Jill asked me if I would give a brief run through of our life on the farm, and in a moment of weakness I said “yes”, I just cant say NO to Jill !
No two days are ever the same, there are good days and bad days, so here is just an insight into our small traditional family farm.
We have a herd of 120 pedigree Ayrshire cows which are bred and reared on the farm alongside 180 young stock – some dairy, some beef cattle. On average each cow produces 7000 litre of milk every year, but for a cow to milk she has to calve every year. Cows love nothing more than to calve in the early hours of the morning. Fortunately my husband Andrew has perfected the art of getting in and out of bed without disturbing me but occasionally he needs extra help. Seeing the birth of a new life is one of the greatest joys – one of which I don’t think I will ever tire.
Milking cows happens twice a days, 5am and half past 3 in the afternoon. It can be a quiet, calm atmosphere with only the beat of the milking machine, but during the summer months with the introduction of freshly calved heifers, irritated by flies and the heat, it does feel much more chaotic with cows kicking and newbies jumping as they are first introduced to their new regime. Fortunately, they settle in quite quickly and a calmness resumes.
Once milking, which takes about 2.5 hours is over the cows return to the comfort of a deep straw bedded yard and an unlimited amount of forage to eat. However, unlike some herds, ours graze the grassland pastures as soon as the weather permits. Delighted to be free from the confines of their shed they frolic in the sunshine and graze the fresh spring grass.
With the workload easing as the cows go out, it is time to catch up with seasonal jobs whilst continuing to feed and care for the beef cattle. The early summer months can be stressful as we watch the forecast, constantly trying to predict the best time to cut the grass for silage. It is critical that the grass is cut at its optimum stage in growth in order to produce the best silage – our winter feed for the cattle. Dodging the showers can be difficult – every year is different and the weather can be our friend or enemy. There's always a sigh of relief when the silage clamp is full and sheeted up, but then there is the straw to cart – the winter bedding for the cattle, followed by maize to harvest as more winter forage. Maize is an expensive crop to grow, and more sensitive to British climate than grass, so mistake can’t be made.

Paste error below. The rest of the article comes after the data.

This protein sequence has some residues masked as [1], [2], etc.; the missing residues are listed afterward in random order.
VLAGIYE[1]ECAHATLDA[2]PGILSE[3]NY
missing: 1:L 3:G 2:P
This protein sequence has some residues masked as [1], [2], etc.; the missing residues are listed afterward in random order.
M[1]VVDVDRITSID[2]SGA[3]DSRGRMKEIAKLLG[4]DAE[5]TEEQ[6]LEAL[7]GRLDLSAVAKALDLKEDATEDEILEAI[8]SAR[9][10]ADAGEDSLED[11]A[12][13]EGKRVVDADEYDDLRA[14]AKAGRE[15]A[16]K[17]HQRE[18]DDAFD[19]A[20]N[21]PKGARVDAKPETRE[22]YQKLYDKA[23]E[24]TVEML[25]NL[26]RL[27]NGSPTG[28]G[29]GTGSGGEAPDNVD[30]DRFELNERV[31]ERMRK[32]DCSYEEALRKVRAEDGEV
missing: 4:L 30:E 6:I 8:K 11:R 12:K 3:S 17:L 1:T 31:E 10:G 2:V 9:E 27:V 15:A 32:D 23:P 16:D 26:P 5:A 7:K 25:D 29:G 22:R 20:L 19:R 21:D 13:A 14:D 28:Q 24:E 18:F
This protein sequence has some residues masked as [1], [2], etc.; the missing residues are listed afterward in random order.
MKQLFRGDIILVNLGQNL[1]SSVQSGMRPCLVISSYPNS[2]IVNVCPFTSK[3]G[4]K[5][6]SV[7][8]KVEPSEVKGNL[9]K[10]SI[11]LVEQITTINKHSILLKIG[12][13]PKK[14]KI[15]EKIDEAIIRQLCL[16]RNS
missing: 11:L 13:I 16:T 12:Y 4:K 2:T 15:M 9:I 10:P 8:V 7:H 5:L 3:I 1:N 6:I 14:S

Together with the seasonal jobs of sowing and harvesting come the more mundane maintenance jobs such as weed spraying, fencing and deep cleaning of the parlour, whilst continuing to keep on top of the every increasing paperwork and the 6 monthly Bovine Tuberculosis test.
As I said in the beginning, there are good days and bad days. The safe delivery of a heifer calf from one of our favourite cows inevitably makes the hard work worthwhile but an old saying which I learned from a very young age was “where you have livestock you have deadstock”. As farmers we care passionately about our animas, administering medicines and preventative treatments when necessary. But despite our best efforts, we have to accept losses, but this doesn’t get any easier despite the number of years of experience we have had.
Life on our farm is at times tiring and stressful and we like many other small dairy farmers feel undervalued by our milk processors who continue to cut the price of our quality product whilst our overheads of feed, bedding, water, fuel and electricity continue to escalate!
BUT, we love our farming life, I couldn’t imagine living without our livestock. They enable us to live in the countryside and as a family farm, we work together, 3 generations – my 80 year old in-laws, ourselves, and 17 & 12 year old children. Despite its challenges we are grateful to those of who support British Farmers and I hope and pray that God will continue to give us the strength to continue to do the job we so love to do.
Libby Hall, local farmers